Tottenham is a district of North London, England, in the London Borough of Haringey. It is 5.9 miles (9.5 km) north-north-east of Charing Cross.

Middlesex historic county of England

Middlesex is an historic county in southeast England. Its area is now almost entirely within the wider urbanised area of London. Its area is now also mostly within the ceremonial county of Greater London, with small sections in other neighbouring ceremonial counties. It was established in the Anglo-Saxon system from the territory of the Middle Saxons, and existed as an official administrative unit until 1965. The county is bounded to the south by the River Thames, and includes the rivers Colne and Lea and a ridge of hills as the other boundaries. The largely low-lying county, dominated by clay in its north and alluvium on gravel in its south, is the second smallest by area of England's historic counties, after Rutland.

Jews in Russia have historically constituted a large religious diaspora; the vast territories of the Russian Empire at one time hosted the largest population of Jews in the world. Within these territories the primarily Ashkenazi Jewish communities of many different areas flourished and developed many of modern Judaism's most distinctive theological and cultural traditions, while also facing periods of anti-Semitic discriminatory policies and persecutions. The largest group among Russian Jews are Ashkenazi Jews, but the community also includes a significant proportion of other non-Ashkenazi from other Jewish diaspora including Mountain Jews, Sephardic Jews, Crimean Karaites, Krymchaks, Bukharan Jews, and Georgian Jews.

Education

Moody was educated at Southgate County School, which at the time was a state grammar school, and based in Palmers Green, Middlesex, followed by the London School of Economics in Central London, where he trained to become an economist. [5] During World War II he enlisted in the Royal Air Force (RAF) and became a radar technician. [5]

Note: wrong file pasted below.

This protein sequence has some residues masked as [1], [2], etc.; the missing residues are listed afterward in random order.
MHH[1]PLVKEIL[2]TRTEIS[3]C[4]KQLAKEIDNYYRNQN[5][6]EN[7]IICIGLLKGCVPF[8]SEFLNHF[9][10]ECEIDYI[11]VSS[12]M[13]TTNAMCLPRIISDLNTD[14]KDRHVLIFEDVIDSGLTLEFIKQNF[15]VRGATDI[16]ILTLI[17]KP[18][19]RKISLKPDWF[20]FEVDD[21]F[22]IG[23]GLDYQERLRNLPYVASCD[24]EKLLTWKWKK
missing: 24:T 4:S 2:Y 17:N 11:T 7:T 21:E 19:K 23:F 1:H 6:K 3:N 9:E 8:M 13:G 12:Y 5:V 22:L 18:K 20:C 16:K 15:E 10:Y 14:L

Southgate School is a state comprehensive secondary school in the London Borough of Enfield. It has approximately 1574 pupils.

Palmers Green area in London, England

Palmers Green is a suburban area of the London Borough of Enfield in north London, England. It is located within the N13 postcode district, around 8 miles (13 km) north of Charing Cross. It is home to the largest population of Greek Cypriots outside Cyprus and is often nicknamed "Little Cyprus" or "Palmers Greek".

London School of Economics Public research university in Westminster, central London, England

The London School of Economics is a public research university located in London, England, and a member institution of the federal University of London. Founded in 1895 by Fabian Society members Sidney Webb, Beatrice Webb, Graham Wallas, and George Bernard Shaw for the betterment of society, LSE joined the University of London in 1900 and established its first degree courses under the auspices of the University in 1901. The LSE started awarding its own degrees in 2008, prior to which it awarded degrees of the University of London.

Life and career

Despite training to be an economist, Moody began appearing in theatrical shows and later decided to become a professional actor. [5]

"My proudest moment was the number "Reviewing the Situation". I suspect that, because I gave my all to the role, and because I was working with such a fine team of people, it inhibited my future career. I turned down quite a few offers afterwards because I thought the people didn't come close to those I'd worked with on Oliver! —which in retrospect was a mistake."

—Moody on his acclaimed role as Fagin and subsequent career. [5]

Moody worked in a variety of genres, but is perhaps best known for his starring role as Fagin in Lionel Bart's stage and film musical Oliver! based on Oliver Twist by Charles Dickens. He created the role in the original West End production in 1960, and reprised it in the 1984 Broadway revival, garnering a Tony Award nomination for Best Actor in a Musical. For his performance in the 1968 film Oliver! , he received the Golden Globe Award for Best Actor (Musical/Comedy), the Best Actor award at the 6th Moscow International Film Festival and an Academy Award nomination in the same category. [6] Reflecting on the role, Moody states: "Fate destined me to play Fagin. It was the part of a lifetime. That summer of 1967 [during filming] was one of the happiest times of my life". [5] He reprised his role as Fagin at the 1985 Royal Variety Performance in Theatre Royal, Drury Lane before Queen Elizabeth II and the Duke of Edinburgh. [7]